PARIS (Reuters) - France’s Safran (SAF.PA) on Tuesday reaffirmed its interest in acquiring aircraft seats maker Zodiac Aerospace despite the latest in a series of profit warnings, but pledged to take Zodiac’s new forecasts into account in takeover discussions.
Paris-based Zodiac earlier posted first-half revenues down 1.8 percent to 2.445 billion euros and reaffirmed revenue targets while slashing its forecast for full-year operating earnings.
The French aircraft parts and systems supplier disclosed new cost overruns in its Zodiac Seats UK unit, which is developing seats for United Airlines, on top of cabin problems and weak markets for helicopters, business jets and regional aircraft.
Underlying sales fell 2.6 percent.
Zodiac now sees full-year core operating income falling around 10 percent, against its previous forecast of a 10-20 percent rise.
It said the new setback did not alter its goal to return to historical levels of profitability by 2019/20.
British hedge fund TCI, which owns shares in both firms and opposes the takeover by Safran, has questioned the reliability of Zodiac’s 2019/20 targets following a two-year industrial crisis and multiple profit warnings.
“Safran’s deal to acquire Zodiac is hugely overpriced and will be enormously destructive to Safran shareholder value”, TCI Fund Management said in an emailed statement.
TCI said Safran must pull out of the deal.
Safran insists it can secure Zodiac’s 2019/20 goals, which are key to the deal’s valuation, by using its greater industrial clout to improve efficiency and drive down costs.
But shortly after Tuesday’s announcement by Zodiac, Safran said it contained “new developments” compared with information available when the firms announced the merger plan on Jan. 19.
“Safran confirms the strategic interest for the acquisition of Zodiac. Safran confirms its confidence in its own ability to restore the operating profitability of the businesses currently in difficulty,” it said in a statement.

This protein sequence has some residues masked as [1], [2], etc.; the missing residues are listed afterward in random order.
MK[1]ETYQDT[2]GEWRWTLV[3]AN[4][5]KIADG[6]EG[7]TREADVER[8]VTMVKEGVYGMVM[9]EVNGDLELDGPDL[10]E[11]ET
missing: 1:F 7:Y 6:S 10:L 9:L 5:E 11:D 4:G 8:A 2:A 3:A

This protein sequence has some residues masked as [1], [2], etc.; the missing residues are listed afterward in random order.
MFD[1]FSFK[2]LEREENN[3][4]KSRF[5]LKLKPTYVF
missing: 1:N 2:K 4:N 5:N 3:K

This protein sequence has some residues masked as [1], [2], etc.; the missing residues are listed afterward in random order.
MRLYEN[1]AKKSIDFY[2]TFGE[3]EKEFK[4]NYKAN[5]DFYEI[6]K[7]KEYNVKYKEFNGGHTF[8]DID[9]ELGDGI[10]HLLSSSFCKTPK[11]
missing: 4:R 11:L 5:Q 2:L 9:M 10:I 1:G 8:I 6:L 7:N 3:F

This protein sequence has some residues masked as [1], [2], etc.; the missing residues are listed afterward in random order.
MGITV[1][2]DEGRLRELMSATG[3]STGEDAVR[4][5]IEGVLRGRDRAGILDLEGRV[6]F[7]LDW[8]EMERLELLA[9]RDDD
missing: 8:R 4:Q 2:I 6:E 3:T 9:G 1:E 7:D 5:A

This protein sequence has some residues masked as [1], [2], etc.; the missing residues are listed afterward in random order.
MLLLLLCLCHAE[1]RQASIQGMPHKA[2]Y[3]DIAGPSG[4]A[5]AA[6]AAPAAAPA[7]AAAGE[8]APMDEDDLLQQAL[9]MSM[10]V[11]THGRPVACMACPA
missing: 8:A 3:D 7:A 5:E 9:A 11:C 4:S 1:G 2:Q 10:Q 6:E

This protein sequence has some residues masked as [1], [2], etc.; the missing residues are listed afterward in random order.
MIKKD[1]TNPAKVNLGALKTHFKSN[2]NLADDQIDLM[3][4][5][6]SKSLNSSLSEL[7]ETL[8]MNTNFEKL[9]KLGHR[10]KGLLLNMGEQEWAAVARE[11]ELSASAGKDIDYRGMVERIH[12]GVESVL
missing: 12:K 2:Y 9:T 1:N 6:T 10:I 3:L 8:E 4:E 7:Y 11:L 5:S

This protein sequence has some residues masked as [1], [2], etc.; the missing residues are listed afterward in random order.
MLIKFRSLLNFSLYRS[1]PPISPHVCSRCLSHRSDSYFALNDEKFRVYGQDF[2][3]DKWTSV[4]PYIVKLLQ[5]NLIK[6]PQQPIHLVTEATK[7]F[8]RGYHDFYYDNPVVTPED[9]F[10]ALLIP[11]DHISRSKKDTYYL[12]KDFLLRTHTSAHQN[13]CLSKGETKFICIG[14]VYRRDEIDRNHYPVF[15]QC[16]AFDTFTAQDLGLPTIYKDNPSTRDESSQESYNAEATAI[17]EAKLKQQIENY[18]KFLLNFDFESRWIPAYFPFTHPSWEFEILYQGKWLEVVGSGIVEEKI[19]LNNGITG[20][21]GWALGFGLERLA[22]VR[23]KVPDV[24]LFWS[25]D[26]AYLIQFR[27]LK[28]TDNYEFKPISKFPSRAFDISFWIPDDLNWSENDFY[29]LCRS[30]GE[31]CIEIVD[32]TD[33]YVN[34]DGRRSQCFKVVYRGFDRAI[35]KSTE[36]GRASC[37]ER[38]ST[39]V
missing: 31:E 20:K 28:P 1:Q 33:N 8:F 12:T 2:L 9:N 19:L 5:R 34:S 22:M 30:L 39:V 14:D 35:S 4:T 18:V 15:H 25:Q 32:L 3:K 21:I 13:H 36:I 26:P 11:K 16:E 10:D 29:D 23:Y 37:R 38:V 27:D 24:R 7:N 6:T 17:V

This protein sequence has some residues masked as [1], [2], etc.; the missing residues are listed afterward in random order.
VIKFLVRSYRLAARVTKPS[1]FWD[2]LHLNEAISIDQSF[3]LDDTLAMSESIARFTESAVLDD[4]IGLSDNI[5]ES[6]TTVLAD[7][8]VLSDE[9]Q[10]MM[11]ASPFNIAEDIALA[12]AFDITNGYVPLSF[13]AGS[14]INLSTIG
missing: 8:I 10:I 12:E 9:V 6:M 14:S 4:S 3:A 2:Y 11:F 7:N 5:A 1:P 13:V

“Safran and Zodiac Aerospace are continuing their exclusive negotiations and will take into account the consequences of these developments in their discussions,” it added.
Raymond James analyst Harry Breach said the new industrial problems were likely to increase pressure on Safran from some shareholders and lowered his estimate of the probability of the deal going through to “roughly 60 percent” from 75 percent.
Zodiac shares closed on Tuesday at 27.465 euros, some 7 percent shy of Safran’s offer price of 29.47 euros.
A spate of problems mainly at Zodiac’s plants in the United States has upset both Airbus and Boeing, which rely on parts arriving on time to keep production flowing smoothly.
Zodiac CEO Olivier Zarrouati said relations with Airbus had improved after Zodiac placed a large team in Toulouse to assist with deliveries of A350 aircraft following delays in seats and toilets, but noted this had weighed on costs in the first half.
“There is still a lot of work to do, but we don’t think we will have the same type of incremental effort in the second half and we have reflected that in our forecasts,” Zarrouati said.
Additional reporting by Adrian Croft in Paris and Maiya Keidan in London; Editing by Ruth Pitchford and Bill Rigby